I learned something new about decimal data types in SQL Server recently. If you do something like this:
DECLARE @d DECIMAL(10,10) SET @d = 1.0
You get this:
Msg 8115, Level 16, State 8, Line 2
Arithmetic overflow error converting numeric to data type numeric.
That threw me for a minute since I’d never experienced it, but then I realized what was going on. The declaration of a decimal data type goes like this:
DECLARE @d DECIMAL( @p, @s)
Where we have
- d – the name of the variable
- p = precision, the number of digits in the number.
- s = scale, the number of digits for the decimal
You can think of this as the following,
@d = nnnn.ssss
Where the count of n’s and s’s must equal p.
In the first example above, I’ve essentially declared:
@d = 0.ssssssssss
There’s no room for a digit, other than zero, to the left of the decimal. So you get an error. If I’d added one more digit to the p variable, like this:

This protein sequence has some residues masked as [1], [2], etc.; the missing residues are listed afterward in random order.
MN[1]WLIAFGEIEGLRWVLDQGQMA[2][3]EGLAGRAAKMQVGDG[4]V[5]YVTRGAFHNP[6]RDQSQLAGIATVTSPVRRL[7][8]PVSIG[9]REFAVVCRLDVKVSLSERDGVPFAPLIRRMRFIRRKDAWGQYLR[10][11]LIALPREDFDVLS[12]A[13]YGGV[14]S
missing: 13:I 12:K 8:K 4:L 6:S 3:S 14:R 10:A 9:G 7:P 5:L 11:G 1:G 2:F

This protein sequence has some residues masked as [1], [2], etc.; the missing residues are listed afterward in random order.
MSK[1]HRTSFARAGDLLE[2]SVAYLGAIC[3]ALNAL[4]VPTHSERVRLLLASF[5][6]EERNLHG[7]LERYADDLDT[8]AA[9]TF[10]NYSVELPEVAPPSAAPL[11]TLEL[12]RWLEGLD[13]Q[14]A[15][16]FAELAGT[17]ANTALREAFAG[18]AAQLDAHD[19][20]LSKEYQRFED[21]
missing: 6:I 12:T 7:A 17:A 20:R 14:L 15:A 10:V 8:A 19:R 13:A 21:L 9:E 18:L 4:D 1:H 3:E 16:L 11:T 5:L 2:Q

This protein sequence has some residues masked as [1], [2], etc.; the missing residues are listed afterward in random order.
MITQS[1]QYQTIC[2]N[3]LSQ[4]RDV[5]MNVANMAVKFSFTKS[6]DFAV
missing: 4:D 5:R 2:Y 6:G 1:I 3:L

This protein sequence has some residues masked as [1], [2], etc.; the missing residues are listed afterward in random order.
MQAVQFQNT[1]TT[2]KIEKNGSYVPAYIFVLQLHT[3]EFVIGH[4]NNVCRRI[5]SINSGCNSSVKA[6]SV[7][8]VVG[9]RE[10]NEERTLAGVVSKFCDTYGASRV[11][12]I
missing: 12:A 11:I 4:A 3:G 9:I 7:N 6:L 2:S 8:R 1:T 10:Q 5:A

DECLARE @d DECIMAL(11,10) SET @d = 1.0
I don’t receive an error. Likewise, I can add multiple digits to the other side like this:
DECLARE @d DECIMAL(10,10) SET @d = 0.999999999
I had never run into this because I don’t ever declare these the same. I almost always go larger than I need, and allow for more decimals. So for US money, I often declare things at decimal(10,3), giving me more space than needed. It pays to think ahead, and declare your variables properly, and understanding how they are structured is part of that.
Note: this applies to numeric types as well.